Electronic Systems Technician Associate Degree

One of the most direct ways to break into the electronics field is by earning an associate's degree, which might qualify you to become an electronic systems technician. In this article, you can discover what kinds of courses in circuits and telecommunications you can take in a program, and how the job market looks for technicians once you graduate. Schools offering Electrical Engineering degrees can also be found in these popular choices.

What Can I Expect in a Program?

Usually, a program takes two years to complete, consists of 65-75 credits and leads to an Associate of Applied Science degree. Typical courses you might encounter include AC and DC electronics, solid state circuits and devices, principles of electronics, system troubleshooting, electronics communications, computer systems, telecommunications, electronics power sources and electronics fabrication.

You may have a chance to emphasize a certain area such as commercial and industrial electronics, powerhouse and substations, or home and consumer electronics. Graduation from a program may qualify you for an entry-level position in the field of electronics analysis, installation, testing, maintenance and repair.

Because of the excessive amount of hands-on training and lab sections necessary, there are no online programs leading to an associate's degree in electronic systems technology. However, the ETA and ISCET both offer individual courses online. These courses may be used to prepare for certification examinations or professional development.

Common CoursesSystem troubleshooting, computer systems, electronics fabrication, AC/DC circuits
CertificationExams through Electronics Technicians Association, and International Society of Certified Electronics Technicians
Median Salary*About $39,000 to $71,000 in May 2014 depending on field

Source: *U.S. Bureau of Labor Statistics

Why Earn an Electronic System Associate Degree?

According to the U.S. Bureau of Labor Statistics (BLS), electronics employers are looking for people who hold an associate's degree from a community college or technical school. The BLS goes on to state that some positions may require you to be professionally certified.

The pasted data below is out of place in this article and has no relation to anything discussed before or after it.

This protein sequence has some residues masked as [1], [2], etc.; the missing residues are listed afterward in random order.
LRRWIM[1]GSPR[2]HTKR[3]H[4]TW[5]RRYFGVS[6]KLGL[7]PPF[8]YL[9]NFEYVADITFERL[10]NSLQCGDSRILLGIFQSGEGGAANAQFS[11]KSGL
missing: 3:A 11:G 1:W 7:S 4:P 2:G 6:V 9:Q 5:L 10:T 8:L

There are various certifications available through organizations such as the Electronics Technicians Association (ETA) and the International Society of Certified Electronics Technicians (ISCET). Though eligibility requirements to sit for certification examinations vary, and academic degrees are not necessarily mandated, you may be better prepared for an exam after having completed an associate's degree program.

What Are Some Occupation Projections?

The BLS projected that overall employment opportunities for electronics installers and repairers would decrease by four percent from 2014-2024 (www.bls.gov). Automation and increased reliability of equipment may have something to do with the slow rate of growth. Moreover, because of the privatization of development and installation of green technologies, opportunities for electronics technicians specializing in powerhouse and substations may decrease as much as 5% over the same time period.

In 2014, the BLS determined the median annual wages for electronics installers and repairers. Those specializing in motor and power tools had a median annual wage of $39,200. Specialists in the field of commercial and industrial electronics installation and repair came in at $54,640. Powerhouse, substation and in-service relay installers and repairers had a median annual salary of $71,400.

To continue researching, browse degree options below for course curriculum, prerequisites and financial aid information. Or, learn more about the subject by reading the related articles below:

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